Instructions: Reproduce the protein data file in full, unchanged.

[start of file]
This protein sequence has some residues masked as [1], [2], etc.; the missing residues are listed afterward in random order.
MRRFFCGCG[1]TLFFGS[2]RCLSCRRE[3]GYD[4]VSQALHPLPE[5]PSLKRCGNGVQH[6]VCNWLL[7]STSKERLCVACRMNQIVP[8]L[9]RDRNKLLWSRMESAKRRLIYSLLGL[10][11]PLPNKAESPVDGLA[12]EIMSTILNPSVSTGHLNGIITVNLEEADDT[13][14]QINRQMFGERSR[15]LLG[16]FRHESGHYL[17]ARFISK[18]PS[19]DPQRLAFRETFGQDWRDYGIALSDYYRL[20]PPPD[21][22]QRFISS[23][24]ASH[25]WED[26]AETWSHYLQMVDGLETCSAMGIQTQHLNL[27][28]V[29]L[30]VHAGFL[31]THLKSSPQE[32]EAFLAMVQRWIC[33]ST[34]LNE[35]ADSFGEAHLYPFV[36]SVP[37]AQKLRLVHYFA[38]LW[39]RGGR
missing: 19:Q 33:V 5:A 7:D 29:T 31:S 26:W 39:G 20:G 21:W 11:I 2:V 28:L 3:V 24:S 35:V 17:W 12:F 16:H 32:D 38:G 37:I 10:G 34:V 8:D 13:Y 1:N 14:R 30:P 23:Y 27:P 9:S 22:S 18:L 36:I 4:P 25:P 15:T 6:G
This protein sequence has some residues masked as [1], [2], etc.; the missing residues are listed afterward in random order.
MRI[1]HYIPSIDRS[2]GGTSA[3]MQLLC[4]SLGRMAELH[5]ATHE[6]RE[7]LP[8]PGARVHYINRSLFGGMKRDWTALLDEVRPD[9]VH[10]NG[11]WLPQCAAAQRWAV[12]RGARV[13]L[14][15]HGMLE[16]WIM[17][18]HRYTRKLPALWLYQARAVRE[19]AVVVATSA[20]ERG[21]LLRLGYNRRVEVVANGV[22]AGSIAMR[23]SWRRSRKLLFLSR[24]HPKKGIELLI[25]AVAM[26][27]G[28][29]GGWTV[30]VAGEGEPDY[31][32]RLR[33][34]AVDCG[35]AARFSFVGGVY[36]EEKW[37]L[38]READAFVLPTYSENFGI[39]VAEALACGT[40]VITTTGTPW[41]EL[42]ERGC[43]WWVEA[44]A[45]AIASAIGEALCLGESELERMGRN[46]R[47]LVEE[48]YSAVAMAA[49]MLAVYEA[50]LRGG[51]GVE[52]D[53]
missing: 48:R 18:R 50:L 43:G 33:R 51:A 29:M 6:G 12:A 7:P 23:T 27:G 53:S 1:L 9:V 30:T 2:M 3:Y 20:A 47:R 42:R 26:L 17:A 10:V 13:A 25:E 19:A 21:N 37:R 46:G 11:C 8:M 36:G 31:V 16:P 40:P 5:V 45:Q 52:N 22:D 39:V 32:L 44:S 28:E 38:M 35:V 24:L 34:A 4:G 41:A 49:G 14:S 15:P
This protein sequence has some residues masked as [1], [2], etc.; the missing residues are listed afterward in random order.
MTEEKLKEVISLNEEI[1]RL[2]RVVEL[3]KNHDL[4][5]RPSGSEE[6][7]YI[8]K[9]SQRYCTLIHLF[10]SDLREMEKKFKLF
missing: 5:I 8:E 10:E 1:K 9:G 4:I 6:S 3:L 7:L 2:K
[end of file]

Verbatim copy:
This protein sequence has some residues masked as [1], [2], etc.; the missing residues are listed afterward in random order.
MRRFFCGCG[1]TLFFGS[2]RCLSCRRE[3]GYD[4]VSQALHPLPE[5]PSLKRCGNGVQH[6]VCNWLL[7]STSKERLCVACRMNQIVP[8]L[9]RDRNKLLWSRMESAKRRLIYSLLGL[10][11]PLPNKAESPVDGLA[12]EIMSTILNPSVSTGHLNGIITVNLEEADDT[13][14]QINRQMFGERSR[15]LLG[16]FRHESGHYL[17]ARFISK[18]PS[19]DPQRLAFRETFGQDWRDYGIALSDYYRL[20]PPPD[21][22]QRFISS[23][24]ASH[25]WED[26]AETWSHYLQMVDGLETCSAMGIQTQHLNL[27][28]V[29]L[30]VHAGFL[31]THLKSSPQE[32]EAFLAMVQRWIC[33]ST[34]LNE[35]ADSFGEAHLYPFV[36]SVP[37]AQKLRLVHYFA[38]LW[39]RGGR
missing: 19:Q 33:V 5:A 7:D 29:T 31:S 26:W 39:G 20:G 21:W 11:I 2:V 28:L 3:V 24:S 35:V 17:W 12:F 16:H 32:D 38:G 37:I 10:G 34:V 8:D 13:Y 1:N 14:R 30:P 23:Y 27:P 9:S 22:S 18:L 36:I 4:P 25:P 15:T 6:G
This protein sequence has some residues masked as [1], [2], etc.; the missing residues are listed afterward in random order.
MRI[1]HYIPSIDRS[2]GGTSA[3]MQLLC[4]SLGRMAELH[5]ATHE[6]RE[7]LP[8]PGARVHYINRSLFGGMKRDWTALLDEVRPD[9]VH[10]NG[11]WLPQCAAAQRWAV[12]RGARV[13]L[14][15]HGMLE[16]WIM[17][18]HRYTRKLPALWLYQARAVRE[19]AVVVATSA[20]ERG[21]LLRLGYNRRVEVVANGV[22]AGSIAMR[23]SWRRSRKLLFLSR[24]HPKKGIELLI[25]AVAM[26][27]G[28][29]GGWTV[30]VAGEGEPDY[31][32]RLR[33][34]AVDCG[35]AARFSFVGGVY[36]EEKW[37]L[38]READAFVLPTYSENFGI[39]VAEALACGT[40]VITTTGTPW[41]EL[42]ERGC[43]WWVEA[44]A[45]AIASAIGEALCLGESELERMGRN[46]R[47]LVEE[48]YSAVAMAA[49]MLAVYEA[50]LRGG[51]GVE[52]D[53]
missing: 48:R 18:R 50:L 43:G 33:R 51:A 29:M 6:G 12:A 7:P 23:T 27:G 53:S 1:L 9:V 30:T 2:M 3:Y 20:A 47:R 42:R 26:L 17:A 10:V 13:A 25:E 19:A 21:N 37:R 46:G 11:C 8:M 36:G 31:V 16:P 40:P 5:V 45:Q 52:N 22:D 39:V 32:L 44:S 28:E 38:M 35:V 24:L 34:A 4:G 41:A 49:G 14:S 15:P
This protein sequence has some residues masked as [1], [2], etc.; the missing residues are listed afterward in random order.
MTEEKLKEVISLNEEI[1]RL[2]RVVEL[3]KNHDL[4][5]RPSGSEE[6][7]YI[8]K[9]SQRYCTLIHLF[10]SDLREMEKKFKLF
missing: 5:I 8:E 10:E 1:K 9:G 4:I 6:S 3:L 7:L 2:K